Autumn on the Green

Autumn is perhaps my favorite season in Alabama, for with it comes a respite from the summer heat along with a palette of vibrant colors that seem to soothe the soul. With the beautiful foliage beckoning from outside the office window, I couldn’t help but take advantage of the nice light that filtered into the Birmingham Green, so I set out to snap a few photos of our neighborhood.


(I should take this opportunity to point out exactly what lies across the street from our office.  For those who know me, they are well aware of my penchant for all things sweet, particularly cupcakes and frozen delicacies, so it should come as no surprise that our office is within a stone’s throw from Paramount, which just so happens to serve both.)


Across the corner from Paramount sits the Bromberg building, which once sold jewelry but now strictly serves as the jeweler’s corporate office.  Like many of the buildings downtown, this one has a special memory for me. Back when it still sold jewelry (and I was still in college), I made a short film about a jewel thief.  Despite the film’s premise, the store was very gracious and even let us use their jewelry as movie props.


To date, those are still probably the most valuable props I’ve used in a narrative film.  During the whole process, I couldn’t help but think back on an “Andy Griffith Show” episode where bank robbers pose as filmmakers.  In the episode, the town is star-struck from the idea of having a film being made there and is overly accommodating to the “producer’s” requests.  With that in mind, I suppose the recent comparison of downtown Birmingham to Mayberry is quite apt, and perhaps one reason why I feel so drawn to the area.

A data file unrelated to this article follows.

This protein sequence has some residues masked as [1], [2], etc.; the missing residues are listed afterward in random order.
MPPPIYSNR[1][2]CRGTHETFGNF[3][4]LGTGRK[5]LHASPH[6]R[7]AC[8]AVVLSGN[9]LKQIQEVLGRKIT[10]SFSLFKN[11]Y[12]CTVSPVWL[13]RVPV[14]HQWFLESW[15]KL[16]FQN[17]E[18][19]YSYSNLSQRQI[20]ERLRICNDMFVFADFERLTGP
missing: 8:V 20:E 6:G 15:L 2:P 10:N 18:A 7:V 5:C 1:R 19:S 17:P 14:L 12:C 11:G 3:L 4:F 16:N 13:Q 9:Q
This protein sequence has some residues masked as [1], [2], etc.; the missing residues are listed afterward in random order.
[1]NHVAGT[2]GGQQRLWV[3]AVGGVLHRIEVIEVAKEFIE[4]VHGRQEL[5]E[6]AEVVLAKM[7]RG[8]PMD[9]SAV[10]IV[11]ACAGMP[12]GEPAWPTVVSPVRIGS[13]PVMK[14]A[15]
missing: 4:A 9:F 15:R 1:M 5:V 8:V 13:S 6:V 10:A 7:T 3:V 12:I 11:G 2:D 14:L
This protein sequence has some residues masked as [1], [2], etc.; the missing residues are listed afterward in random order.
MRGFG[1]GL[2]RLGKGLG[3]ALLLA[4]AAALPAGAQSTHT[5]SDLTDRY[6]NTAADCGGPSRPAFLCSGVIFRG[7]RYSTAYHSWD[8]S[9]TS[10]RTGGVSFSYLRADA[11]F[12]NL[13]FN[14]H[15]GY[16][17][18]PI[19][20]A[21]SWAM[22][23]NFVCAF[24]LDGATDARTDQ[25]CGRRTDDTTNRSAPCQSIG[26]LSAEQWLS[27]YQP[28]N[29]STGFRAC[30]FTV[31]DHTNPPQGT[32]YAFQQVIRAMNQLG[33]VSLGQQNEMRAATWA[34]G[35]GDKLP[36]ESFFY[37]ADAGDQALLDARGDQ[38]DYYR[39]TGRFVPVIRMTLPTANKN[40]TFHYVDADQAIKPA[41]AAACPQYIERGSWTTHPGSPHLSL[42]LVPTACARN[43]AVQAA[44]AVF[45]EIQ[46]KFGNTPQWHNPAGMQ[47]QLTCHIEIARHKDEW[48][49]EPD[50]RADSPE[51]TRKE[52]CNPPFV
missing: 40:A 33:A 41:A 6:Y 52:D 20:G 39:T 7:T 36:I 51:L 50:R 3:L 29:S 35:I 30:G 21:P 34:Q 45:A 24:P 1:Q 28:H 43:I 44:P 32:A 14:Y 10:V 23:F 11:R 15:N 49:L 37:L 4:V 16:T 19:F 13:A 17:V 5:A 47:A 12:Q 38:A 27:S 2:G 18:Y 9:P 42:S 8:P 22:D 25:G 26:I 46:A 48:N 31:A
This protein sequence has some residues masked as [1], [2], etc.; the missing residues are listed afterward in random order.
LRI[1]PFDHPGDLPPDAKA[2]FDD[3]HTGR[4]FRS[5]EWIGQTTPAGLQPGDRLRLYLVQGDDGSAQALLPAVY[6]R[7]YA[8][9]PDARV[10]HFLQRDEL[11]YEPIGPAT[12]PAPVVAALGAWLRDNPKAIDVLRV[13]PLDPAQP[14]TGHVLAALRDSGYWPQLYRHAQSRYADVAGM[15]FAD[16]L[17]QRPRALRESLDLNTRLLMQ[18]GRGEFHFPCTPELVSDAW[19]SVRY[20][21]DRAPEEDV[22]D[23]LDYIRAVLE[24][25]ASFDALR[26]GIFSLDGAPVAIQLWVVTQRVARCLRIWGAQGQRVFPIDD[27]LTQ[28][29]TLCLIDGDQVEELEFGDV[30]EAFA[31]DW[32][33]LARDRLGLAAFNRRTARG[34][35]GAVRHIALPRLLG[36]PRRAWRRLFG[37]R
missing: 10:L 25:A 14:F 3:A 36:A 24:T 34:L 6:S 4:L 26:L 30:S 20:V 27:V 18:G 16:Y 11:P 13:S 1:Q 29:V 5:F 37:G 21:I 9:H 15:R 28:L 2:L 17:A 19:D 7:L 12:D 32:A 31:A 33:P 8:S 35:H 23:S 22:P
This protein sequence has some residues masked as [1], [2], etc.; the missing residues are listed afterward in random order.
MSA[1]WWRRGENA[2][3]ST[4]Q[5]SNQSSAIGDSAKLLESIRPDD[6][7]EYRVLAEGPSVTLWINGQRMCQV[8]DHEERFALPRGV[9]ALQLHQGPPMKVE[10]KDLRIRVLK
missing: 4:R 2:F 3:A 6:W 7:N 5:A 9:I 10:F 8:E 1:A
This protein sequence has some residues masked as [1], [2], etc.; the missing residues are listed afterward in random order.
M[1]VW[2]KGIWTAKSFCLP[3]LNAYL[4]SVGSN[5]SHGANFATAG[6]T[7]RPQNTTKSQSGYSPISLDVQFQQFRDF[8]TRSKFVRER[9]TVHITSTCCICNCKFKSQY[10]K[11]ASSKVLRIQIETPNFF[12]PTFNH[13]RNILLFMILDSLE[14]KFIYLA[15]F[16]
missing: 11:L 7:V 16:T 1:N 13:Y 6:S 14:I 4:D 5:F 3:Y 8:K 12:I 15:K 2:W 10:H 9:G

Continuing down the street, you get a glimpse of the “Heaviest Corner on Earth.”  A bit of an exaggeration, to say the least, the moniker was applied to the corner because of the almost simultaneous construction of four of the tallest buildings in the South at the turn of the century. Originally known as the “Heaviest Corner in the South,” the name blossomed into its current version, a token of Southern embellishment.


We have a clear view of the corner from our office, including the ornate details atop the Empire Building, one of my favorites downtown.










Looking back towards the north, there’s the Frank Nelson Building, and you can see our office in the photo.  We’re in that corner window on the top floor with the shades drawn.


One thing I must note about the Frank Nelson Building is the enormous men’s restroom on our floor.  Containing much of the original marble and quarter-sawn oak stall doors, the room is almost frozen in time.  In comparison, the ladies’ restroom on the same floor is nothing short of a closet.  Though a bit surprising now, it makes sense when you consider the era that the building was constructed, back in 1903.


I will set out again soon to take more pictures of the surrounding blocks.












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